Wednesday, July 21, 2010

The Skin You're In

How did we fall for this? Our logical brain, when presented with the facts, knows that our skin is far more important than just the way it looks. We learned it in high school biology, didn't we? That our skin is our primary detoxing organ and critical for temperature regulation of the body. That our skin is the barrier between us and infection, and absorbs compounds and passes them into the bloodstream. That our skin is our primary sensory organ - that amazing thing that interprets touch in all its forms. So how did we sink to this place where everything we see in the media is only about skin and the way it should look? Pimple free. Not shiny. Glowing. Radiant. White or tanned, depending which part of the world we live in. But obsessed with appearance and sidestepping the health aspects of skin - that wonderful thing that holds us together, literally, and protects us from all that is other.

We live in an information age where pretty much anything we want to know is out there, waiting to be found. So it's incredibly easy to find the information online that explains how Sodium Laureth Sulphate, a primary ingredient in most commercial skin care products, was proven to be carcinogenic in 1967. Its easy to find articles online that explain how petrochemical bases used for nearly all lotions and creams actually damage and dry out the skin... how many of these common, cheap ingredients actually are officailly registered by the FDA as skin irritants. How many of us who buy products containing glycerin to supposedly "soften the skin" know that it's really a petrochemical waste product and well documented to dry and damage the skin?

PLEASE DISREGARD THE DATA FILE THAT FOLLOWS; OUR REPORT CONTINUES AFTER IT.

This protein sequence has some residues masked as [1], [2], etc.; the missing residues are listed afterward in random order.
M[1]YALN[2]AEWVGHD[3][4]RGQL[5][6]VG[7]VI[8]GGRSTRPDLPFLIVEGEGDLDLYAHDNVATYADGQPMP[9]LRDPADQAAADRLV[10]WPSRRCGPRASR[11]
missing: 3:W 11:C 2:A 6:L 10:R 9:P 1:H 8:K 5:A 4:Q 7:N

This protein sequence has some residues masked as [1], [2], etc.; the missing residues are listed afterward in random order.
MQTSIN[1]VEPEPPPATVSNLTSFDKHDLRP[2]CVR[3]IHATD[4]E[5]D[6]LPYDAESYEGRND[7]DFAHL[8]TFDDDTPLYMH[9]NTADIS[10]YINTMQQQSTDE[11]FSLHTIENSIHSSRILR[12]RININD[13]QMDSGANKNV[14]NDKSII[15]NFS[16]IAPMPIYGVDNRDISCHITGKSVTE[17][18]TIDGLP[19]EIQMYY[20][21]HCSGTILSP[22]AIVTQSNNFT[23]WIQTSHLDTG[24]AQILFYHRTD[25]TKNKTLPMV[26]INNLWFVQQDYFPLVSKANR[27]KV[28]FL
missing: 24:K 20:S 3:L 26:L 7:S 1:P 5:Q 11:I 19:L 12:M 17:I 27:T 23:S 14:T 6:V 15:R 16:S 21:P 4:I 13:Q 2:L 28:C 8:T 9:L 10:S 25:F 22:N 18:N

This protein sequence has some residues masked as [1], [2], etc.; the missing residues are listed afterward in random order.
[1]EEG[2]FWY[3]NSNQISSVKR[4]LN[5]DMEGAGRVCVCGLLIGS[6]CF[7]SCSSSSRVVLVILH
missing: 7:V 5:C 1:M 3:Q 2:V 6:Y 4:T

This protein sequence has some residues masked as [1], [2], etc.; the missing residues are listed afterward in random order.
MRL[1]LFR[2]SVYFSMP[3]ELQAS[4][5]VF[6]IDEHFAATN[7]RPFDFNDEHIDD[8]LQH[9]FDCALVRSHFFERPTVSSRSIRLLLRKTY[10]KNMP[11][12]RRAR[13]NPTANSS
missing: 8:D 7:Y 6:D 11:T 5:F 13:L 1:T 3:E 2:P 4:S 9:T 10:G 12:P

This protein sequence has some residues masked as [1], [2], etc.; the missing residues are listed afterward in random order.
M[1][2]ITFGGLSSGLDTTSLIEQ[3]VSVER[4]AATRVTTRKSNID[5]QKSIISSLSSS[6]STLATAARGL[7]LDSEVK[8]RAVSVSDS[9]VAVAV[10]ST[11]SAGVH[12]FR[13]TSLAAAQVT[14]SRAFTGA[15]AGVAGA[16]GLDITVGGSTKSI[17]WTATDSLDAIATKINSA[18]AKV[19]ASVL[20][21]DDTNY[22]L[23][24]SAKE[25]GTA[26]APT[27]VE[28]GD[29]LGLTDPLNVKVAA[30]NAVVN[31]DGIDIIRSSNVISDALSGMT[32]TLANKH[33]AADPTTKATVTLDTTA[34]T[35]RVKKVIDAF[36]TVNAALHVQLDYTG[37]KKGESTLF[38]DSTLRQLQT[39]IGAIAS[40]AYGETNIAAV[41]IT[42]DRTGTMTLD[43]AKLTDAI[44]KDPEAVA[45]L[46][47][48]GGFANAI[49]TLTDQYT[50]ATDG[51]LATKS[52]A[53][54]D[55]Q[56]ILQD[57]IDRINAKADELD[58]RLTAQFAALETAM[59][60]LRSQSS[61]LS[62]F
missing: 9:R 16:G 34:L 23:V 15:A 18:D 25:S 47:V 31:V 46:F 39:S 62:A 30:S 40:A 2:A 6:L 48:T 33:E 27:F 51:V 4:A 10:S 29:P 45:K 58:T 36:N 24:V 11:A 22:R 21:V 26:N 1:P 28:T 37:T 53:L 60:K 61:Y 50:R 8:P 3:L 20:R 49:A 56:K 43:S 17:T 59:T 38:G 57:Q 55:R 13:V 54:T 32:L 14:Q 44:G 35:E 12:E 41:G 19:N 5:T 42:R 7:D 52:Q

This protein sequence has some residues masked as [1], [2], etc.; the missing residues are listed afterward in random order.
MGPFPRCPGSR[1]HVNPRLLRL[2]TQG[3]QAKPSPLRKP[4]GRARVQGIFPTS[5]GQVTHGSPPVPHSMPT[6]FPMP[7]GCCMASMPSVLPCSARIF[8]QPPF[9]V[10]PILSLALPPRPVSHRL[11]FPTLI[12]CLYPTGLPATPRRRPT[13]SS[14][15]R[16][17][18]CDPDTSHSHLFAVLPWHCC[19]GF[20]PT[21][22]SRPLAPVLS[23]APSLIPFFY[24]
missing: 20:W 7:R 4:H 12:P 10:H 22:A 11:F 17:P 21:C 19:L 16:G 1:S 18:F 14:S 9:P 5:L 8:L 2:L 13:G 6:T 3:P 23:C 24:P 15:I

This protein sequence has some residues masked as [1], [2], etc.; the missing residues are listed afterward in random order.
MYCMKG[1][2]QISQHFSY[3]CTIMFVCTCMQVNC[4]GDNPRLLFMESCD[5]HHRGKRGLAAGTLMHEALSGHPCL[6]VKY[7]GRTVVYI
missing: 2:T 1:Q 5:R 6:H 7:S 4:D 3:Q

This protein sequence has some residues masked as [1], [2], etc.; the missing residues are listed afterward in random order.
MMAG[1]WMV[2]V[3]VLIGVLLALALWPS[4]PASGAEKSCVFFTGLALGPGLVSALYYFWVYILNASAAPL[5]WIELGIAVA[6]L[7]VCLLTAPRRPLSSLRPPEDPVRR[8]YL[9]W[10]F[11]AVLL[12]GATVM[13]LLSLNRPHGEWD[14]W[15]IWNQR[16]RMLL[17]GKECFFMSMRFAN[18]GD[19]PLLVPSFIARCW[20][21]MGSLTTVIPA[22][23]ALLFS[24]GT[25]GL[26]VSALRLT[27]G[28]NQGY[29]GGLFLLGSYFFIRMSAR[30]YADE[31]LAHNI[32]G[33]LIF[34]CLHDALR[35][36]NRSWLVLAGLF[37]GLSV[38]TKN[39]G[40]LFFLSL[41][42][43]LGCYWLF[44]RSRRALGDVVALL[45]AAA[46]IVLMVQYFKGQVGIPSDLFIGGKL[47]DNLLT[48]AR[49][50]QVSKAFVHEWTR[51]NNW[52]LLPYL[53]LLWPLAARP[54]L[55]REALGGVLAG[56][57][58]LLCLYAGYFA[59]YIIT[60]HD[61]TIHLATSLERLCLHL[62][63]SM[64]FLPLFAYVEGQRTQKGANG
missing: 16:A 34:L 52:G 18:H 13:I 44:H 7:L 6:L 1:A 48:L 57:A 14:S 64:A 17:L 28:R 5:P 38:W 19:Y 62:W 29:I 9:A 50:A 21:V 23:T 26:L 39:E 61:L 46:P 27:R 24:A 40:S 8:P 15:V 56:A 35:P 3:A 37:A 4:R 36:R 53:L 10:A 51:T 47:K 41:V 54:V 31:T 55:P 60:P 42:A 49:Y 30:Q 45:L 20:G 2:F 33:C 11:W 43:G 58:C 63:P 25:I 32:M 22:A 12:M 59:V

What is it about us - smart, savvy, educated 21st century people - that accepts this marketing spin and ignores readily available fact?

If you are conscious of your health, you need to switch off this commercial hype that focuses only on the face and the way our skin presents us to others. We need to go back to 9th Grade biology and remember that detoxing the body is what skin does, better than any other organ.

So how should we care for our skin if we're concerned for our health and not only the way we look?

Firstly, our skin will mirror what we ate for the last 3 weeks or 3 months - eat fresh, eat predominantly plant based foods, drink clean water, reduce known toxins like soft drinks, synthetic sweeteners and foods with chemical coloring and flavoring agents. If you drink coffee, drink only the best fresh organic coffee in moderation. If you drink alcohol, don't drink it with mixers other than pure soda water... and drink plenty of water afterward.